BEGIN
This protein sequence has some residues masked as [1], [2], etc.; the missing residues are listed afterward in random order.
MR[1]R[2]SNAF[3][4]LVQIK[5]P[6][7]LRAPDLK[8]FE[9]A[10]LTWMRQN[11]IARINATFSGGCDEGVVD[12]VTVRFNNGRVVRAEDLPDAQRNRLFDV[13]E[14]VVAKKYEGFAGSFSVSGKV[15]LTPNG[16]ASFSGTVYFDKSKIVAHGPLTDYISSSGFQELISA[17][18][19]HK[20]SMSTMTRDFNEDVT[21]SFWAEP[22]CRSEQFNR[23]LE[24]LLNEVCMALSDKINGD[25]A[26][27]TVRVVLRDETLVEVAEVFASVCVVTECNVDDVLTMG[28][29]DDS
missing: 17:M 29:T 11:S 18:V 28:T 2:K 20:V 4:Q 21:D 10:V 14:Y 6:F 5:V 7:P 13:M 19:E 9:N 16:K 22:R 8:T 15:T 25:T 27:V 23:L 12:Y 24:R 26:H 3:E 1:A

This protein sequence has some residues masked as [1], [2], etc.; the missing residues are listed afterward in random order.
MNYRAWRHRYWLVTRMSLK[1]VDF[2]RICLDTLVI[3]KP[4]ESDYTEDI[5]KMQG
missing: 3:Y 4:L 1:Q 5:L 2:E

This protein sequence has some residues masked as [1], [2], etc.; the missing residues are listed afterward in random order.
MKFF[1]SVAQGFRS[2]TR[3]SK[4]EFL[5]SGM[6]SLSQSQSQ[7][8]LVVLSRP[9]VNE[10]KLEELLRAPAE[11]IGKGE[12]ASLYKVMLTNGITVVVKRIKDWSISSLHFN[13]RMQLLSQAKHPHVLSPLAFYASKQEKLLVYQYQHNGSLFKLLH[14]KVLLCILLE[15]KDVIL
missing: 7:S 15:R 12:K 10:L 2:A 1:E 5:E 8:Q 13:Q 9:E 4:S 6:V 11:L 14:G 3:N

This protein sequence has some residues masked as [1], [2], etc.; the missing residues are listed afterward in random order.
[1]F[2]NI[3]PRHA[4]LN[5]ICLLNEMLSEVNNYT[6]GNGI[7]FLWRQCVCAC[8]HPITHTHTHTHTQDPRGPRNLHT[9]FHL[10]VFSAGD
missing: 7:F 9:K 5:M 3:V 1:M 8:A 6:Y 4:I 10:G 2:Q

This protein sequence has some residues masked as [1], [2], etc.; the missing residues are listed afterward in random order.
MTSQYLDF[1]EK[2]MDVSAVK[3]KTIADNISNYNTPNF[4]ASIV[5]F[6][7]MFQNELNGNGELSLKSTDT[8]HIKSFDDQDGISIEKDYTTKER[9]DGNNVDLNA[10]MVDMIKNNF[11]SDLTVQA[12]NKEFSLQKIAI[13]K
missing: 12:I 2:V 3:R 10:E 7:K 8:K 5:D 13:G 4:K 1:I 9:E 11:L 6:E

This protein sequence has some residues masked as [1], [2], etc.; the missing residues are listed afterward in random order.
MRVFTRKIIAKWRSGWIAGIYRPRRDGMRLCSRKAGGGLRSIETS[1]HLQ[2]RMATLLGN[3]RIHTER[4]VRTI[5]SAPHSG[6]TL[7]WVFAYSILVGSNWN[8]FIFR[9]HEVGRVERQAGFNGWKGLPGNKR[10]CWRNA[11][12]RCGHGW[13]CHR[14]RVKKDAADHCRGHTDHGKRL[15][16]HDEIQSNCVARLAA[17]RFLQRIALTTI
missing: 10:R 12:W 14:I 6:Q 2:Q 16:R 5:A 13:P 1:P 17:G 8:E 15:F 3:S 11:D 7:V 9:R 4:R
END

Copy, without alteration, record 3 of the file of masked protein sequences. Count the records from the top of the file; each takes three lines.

This protein sequence has some residues masked as [1], [2], etc.; the missing residues are listed afterward in random order.
MKFF[1]SVAQGFRS[2]TR[3]SK[4]EFL[5]SGM[6]SLSQSQSQ[7][8]LVVLSRP[9]VNE[10]KLEELLRAPAE[11]IGKGE[12]ASLYKVMLTNGITVVVKRIKDWSISSLHFN[13]RMQLLSQAKHPHVLSPLAFYASKQEKLLVYQYQHNGSLFKLLH[14]KVLLCILLE[15]KDVIL
missing: 7:S 15:R 12:K 10:L 2:A 1:E 5:E 8:Q 13:Q 9:E 4:S 6:V 11:L 14:G 3:N